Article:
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totally (not comparable)
- To the fullest extent or degree.
- 1610–1611, William Shakespeare, “The Tempest”, in Mr. William Shakespeares Comedies, Histories, & Tragedies […] (First Folio), London: […] Isaac Iaggard, and Ed[ward] Blount, published 1623, OCLC 606515358, [Act II, scene i]:
- Antonio. He misses not much.
Sebastian. No; he doth but mistake the truth totally.
- 1789, Olaudah Equiano, The Interesting Narrative of the Life of Olaudah Equiano, London: for the author, Volume 1, Chapter 2, p. 59,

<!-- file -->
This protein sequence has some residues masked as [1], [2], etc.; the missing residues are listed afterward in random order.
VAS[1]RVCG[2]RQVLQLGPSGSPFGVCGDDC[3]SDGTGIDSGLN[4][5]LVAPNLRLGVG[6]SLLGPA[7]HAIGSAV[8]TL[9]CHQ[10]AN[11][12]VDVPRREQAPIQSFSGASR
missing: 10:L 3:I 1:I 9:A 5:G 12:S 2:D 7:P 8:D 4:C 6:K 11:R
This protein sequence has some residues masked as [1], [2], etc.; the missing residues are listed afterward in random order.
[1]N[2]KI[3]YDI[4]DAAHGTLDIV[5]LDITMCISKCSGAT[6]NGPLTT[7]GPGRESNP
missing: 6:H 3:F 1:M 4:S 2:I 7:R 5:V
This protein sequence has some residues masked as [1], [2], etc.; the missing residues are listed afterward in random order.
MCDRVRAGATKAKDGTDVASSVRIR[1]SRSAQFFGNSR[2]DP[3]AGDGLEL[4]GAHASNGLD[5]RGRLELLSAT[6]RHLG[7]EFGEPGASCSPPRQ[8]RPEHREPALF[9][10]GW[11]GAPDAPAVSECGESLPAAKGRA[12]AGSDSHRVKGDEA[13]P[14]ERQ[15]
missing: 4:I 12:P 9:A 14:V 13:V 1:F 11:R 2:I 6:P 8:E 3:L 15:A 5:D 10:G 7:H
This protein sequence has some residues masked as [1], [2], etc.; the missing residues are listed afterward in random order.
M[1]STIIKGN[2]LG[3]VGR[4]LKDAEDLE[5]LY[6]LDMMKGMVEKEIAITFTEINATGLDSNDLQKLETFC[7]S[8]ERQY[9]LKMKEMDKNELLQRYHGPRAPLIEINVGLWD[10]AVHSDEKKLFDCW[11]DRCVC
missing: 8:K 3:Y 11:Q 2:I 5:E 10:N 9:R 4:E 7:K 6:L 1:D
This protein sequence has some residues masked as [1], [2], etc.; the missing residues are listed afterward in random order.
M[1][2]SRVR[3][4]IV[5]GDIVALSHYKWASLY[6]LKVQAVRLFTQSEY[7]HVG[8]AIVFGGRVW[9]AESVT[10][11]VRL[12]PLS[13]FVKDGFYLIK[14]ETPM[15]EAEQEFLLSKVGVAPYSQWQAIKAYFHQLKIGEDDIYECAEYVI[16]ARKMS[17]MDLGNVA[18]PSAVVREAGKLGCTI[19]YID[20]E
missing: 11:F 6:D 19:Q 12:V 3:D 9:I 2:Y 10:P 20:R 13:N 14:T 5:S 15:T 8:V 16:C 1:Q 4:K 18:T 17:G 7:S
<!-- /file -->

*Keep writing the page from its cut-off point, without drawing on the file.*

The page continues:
- The languages of different nations did not totally differ […] They were therefore easily learned;
- 1969, Chaim Potok, The Promise, New York: Knopf, Chapter 12, p. 226,
- I trust him totally and without reservation.
- (degree, colloquial) Very; extremely.
- That was totally wicked!
- (modal, colloquial) Definitely; for sure.
- That was totally not what happened.
- See also Thesaurus:completely
In a total manner; completely